An employer may require that an employee provide a fitness-for-duty certification before returning to work but only if it has a uniformly applied practice or policy of requiring such certification. The employer may not ask for a second opinion. +Or. Rev. Stat. § 659A.171(4); +Or. Admin. R. 839-009-0260(12). In Oregon, an employer must pay for any fitness-for-duty or other medical certification that is required as a condition of continuing employment. +Or. Rev. Stat. § 659A.306. See Employee Leaves > FMLA > Cost of Fitness-For-Duty Certification.
Compensation and Benefits During Leave
OFLA leave does not have to be paid (unless pay is provided by a contract, a collective bargaining agreement, or the employer's policy). +Or. Rev. Stat. § 659A.174; +Or. Admin. R. 839-009-0280(1). An employee may use accrued paid sick leave, personal leave, vacation leave or any other paid leave offered in lieu of vacation leave, during any OFLA leave. Accrued sick leave does not include disability insurance or disability benefits. +Or. Admin. R. 839-009-0280(2).
Alternatively, an employer may require an employee to use available paid leave during OFLA leave, and may determine the order in which paid leave is to be used if consistent with a collective bargaining or other written agreement between the employee and the employer or an employer policy, but only if the employer provides written notice:
- Before the beginning of the leave that accrued paid leave is to be used during OFLA leave; or
- Within five business days of the employee's notice of unanticipated or emergency leave that the employee will be required to use accrued paid leave.
Under the OFLA, an employee may not lose any benefits that accrued prior to leave (except benefits used during the leave). +Or. Rev. Stat. § 659A.171(2).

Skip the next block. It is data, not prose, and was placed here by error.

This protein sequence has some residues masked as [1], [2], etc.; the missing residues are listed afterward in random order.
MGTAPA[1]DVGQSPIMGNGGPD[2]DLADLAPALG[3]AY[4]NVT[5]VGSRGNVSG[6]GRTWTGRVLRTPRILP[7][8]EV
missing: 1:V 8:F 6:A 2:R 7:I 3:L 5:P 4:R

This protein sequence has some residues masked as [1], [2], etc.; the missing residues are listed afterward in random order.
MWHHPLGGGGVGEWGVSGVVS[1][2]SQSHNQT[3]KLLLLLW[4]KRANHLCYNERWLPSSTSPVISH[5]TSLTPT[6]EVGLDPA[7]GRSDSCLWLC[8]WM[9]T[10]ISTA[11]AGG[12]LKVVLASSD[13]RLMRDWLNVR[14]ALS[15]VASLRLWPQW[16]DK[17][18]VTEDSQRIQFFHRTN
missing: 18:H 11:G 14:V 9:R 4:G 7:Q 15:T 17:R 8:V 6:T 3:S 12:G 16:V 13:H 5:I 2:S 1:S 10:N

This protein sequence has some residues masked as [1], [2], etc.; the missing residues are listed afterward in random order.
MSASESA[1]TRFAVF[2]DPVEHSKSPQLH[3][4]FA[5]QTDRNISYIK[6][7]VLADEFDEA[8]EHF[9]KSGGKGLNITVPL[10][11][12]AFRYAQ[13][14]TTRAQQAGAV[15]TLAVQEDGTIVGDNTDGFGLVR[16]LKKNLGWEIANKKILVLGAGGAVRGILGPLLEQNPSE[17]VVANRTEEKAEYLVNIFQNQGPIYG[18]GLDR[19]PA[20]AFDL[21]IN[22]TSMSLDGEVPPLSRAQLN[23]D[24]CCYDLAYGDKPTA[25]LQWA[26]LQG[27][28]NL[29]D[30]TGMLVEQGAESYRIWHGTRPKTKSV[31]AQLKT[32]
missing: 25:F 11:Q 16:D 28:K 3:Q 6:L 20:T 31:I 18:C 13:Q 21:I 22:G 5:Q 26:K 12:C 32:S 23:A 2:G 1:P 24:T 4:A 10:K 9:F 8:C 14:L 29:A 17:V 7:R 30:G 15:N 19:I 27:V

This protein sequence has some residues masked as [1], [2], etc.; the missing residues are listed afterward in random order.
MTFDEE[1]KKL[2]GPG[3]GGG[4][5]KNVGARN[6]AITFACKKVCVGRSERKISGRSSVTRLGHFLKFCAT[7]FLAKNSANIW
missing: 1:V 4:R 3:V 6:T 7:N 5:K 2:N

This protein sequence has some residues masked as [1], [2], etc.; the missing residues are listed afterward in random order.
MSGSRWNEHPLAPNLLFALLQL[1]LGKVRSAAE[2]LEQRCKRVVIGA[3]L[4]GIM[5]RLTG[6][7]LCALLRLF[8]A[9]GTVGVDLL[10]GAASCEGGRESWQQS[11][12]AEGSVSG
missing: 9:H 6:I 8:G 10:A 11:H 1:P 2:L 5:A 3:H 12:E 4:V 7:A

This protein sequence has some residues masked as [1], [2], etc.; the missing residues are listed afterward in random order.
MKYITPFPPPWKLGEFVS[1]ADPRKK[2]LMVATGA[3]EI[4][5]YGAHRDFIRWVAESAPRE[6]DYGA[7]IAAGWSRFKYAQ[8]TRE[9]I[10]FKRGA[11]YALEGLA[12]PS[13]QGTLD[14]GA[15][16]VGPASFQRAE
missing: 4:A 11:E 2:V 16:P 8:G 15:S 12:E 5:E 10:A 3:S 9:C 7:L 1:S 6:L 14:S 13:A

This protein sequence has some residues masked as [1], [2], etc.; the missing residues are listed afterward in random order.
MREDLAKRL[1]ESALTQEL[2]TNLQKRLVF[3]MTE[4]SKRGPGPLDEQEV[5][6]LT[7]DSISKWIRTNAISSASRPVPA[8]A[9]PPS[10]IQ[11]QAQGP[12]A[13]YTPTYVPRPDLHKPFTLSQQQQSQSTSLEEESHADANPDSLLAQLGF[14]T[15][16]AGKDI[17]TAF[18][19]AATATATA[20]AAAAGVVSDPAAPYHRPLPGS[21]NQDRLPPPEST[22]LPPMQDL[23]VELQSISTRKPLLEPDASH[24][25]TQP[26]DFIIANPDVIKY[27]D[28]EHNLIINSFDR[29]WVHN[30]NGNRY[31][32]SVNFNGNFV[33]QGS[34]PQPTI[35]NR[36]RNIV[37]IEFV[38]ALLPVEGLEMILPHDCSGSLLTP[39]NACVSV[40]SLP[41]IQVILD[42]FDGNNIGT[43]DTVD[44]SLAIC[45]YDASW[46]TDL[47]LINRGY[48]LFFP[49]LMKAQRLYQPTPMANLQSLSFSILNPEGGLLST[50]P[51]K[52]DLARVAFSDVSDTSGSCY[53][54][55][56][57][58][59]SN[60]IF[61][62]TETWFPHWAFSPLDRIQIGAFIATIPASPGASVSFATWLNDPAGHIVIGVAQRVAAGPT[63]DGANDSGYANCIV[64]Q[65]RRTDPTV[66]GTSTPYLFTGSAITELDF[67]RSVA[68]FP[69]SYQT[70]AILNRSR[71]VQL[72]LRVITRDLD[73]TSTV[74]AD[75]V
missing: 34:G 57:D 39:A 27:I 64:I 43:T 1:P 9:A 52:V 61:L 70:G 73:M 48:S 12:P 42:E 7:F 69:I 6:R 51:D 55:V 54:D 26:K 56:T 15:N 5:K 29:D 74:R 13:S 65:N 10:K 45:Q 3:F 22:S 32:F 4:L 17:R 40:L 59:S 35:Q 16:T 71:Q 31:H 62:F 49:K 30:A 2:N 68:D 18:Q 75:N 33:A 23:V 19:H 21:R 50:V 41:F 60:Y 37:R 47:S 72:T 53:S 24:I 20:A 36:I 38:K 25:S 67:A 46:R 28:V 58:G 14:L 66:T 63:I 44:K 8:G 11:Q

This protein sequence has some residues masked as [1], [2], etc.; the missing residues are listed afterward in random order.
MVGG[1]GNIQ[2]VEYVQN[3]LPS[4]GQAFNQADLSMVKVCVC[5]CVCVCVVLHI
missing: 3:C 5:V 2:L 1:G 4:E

Benefits are not required to continue to accrue during a period of family leave unless continuation or accrual is required under a contract, a collective bargaining agreement or an employer policy. However, an employee who is provided group health insurance is entitled to the continuation of group health insurance coverage during the period of family leave on the same terms as if the employee had continued to work. If family member coverage is provided to the employee, family member coverage must be maintained during the period of family leave. The employee must continue to make any regular contributions to the cost of the health insurance premiums during the leave that he or she was making according to the health insurance policy prior to the leave. +Or. Rev. Stat. § 659A.171(5), as amended by +2015 Bill Text OR H.B. 2600; +Or. Admin. R. 839-009-0270(6).
An employee returning from OFLA leave must be reinstated immediately to all benefits that the employee had before going out on OFLA leave, unless the benefits were changed or eliminated for similarly situated employees. An employer must restore a returning employee to the benefits he or she would have had if OFLA leave had not been taken, even if the employee does not make the required premium payments while on leave. Regardless of nonpayment, the employee is not required to meet any qualification requirements for the benefit plan, such as a waiting period or new medical exam. As a practical matter, if health insurance coverage that has lapsed for nonpayment of the premiums cannot be reinstated immediately, the employer may need to pay the employee's share of the premiums during OFLA leave so that there will not be a gap in health insurance coverage when the employee returns from OFLA leave.
If an employer pays any costs associated with providing disability, life or other insurance while the employee is on OFLA leave, the employer may deduct the amounts from the employee's pay when he or she returns until the amount advanced is paid. The deduction may not exceed 10 percent of the employee's gross pay each pay period. +Or. Rev. Stat. § 659A.171(5); +Or. Admin. R. 839-009-0270(6).